You wrote a great cover letter, you wowed them in the interview, and now you have a job offer—congratulations! But, in your excitement about getting an offer, take care you don't say yes until you've done the following five things:
1. Ask for the offer in writing. Always, always, always get every detail of a job offer in writing, if you want those details to be respected. Otherwise, you have little recourse if you start the job and notice that the insurance premium that they told you would be covered actually isn't, or that the relocation stipend they mentioned suddenly shrinks. (Even just an E-mail outlining what's been agreed to is fine. Or you can send your own summary, asking them to write back with confirmation. Just get it in writing on both sides.)
2. Ask any outstanding questions you have in your head. If you don't feel like you have a good understanding of the manager, the culture, or the expectations of the job, now is the time to ask. You don't want to learn two weeks into the job that the manager believes fear is the way to motivate people, or that the office culture is very formal, when you like cultures that are more casual.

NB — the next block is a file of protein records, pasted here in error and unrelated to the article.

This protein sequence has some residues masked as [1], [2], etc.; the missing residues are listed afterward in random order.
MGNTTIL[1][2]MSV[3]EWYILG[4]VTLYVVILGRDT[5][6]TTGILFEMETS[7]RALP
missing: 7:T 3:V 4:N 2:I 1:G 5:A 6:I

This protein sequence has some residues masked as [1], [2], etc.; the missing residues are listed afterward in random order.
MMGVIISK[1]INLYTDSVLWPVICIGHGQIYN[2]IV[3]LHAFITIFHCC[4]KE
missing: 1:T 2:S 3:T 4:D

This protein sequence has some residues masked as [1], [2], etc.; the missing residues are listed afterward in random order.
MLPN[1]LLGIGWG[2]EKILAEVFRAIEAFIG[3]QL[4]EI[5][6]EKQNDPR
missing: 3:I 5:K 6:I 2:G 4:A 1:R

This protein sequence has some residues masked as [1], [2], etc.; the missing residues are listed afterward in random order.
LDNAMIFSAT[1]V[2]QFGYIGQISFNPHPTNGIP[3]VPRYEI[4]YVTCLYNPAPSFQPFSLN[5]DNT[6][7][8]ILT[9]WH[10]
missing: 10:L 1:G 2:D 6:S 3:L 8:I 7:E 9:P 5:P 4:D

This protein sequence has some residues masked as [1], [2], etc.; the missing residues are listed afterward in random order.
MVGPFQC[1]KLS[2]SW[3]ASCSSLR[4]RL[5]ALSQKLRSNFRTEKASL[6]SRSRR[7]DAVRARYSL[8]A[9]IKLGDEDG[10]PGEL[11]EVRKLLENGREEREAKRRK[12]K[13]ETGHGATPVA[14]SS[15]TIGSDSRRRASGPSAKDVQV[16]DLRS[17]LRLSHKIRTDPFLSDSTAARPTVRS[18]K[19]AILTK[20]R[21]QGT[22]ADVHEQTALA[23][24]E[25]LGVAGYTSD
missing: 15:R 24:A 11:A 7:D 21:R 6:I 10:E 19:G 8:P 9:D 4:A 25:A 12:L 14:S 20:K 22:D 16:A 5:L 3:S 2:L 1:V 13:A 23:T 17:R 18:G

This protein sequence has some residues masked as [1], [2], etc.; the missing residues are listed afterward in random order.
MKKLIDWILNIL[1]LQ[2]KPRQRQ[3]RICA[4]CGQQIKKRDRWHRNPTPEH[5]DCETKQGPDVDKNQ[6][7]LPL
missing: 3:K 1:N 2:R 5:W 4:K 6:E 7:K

3. Negotiate. Unless you've already talked about salary earlier on and indicated you'd be happy with what what's now being offered, it's always worth it to try to negotiate for a bit more money at this stage. I've hired many people who never even tried to negotiate salary, when I had it in my budget to give to them if only they'd asked for it.
4. Ask for time to think it over if you're not 100 percent sure. Any reasonable company will give you a few days or a week to think it over. And if they balk at even a few days, that's a huge red flag.
5. Listen to your gut. Unless your gut often steers you wrong, you should listen if it's setting off alarm bells. If something doesn't feel right, or you experience inexplicable dread when you imagine yourself in the job, pay attention. Your subconscious is probably picking up on danger signs.
Alison Green writes the popular Ask a Manager blog, where she dispenses advice on career, job search, and management issues. She's also the author of Managing to Change the World: The Nonprofit Leader's Guide to Getting Results and former chief of staff of a successful nonprofit organization, where she oversaw day-to-day staff management, hiring, firing, and employee development. She now teaches other managers how to manage for results.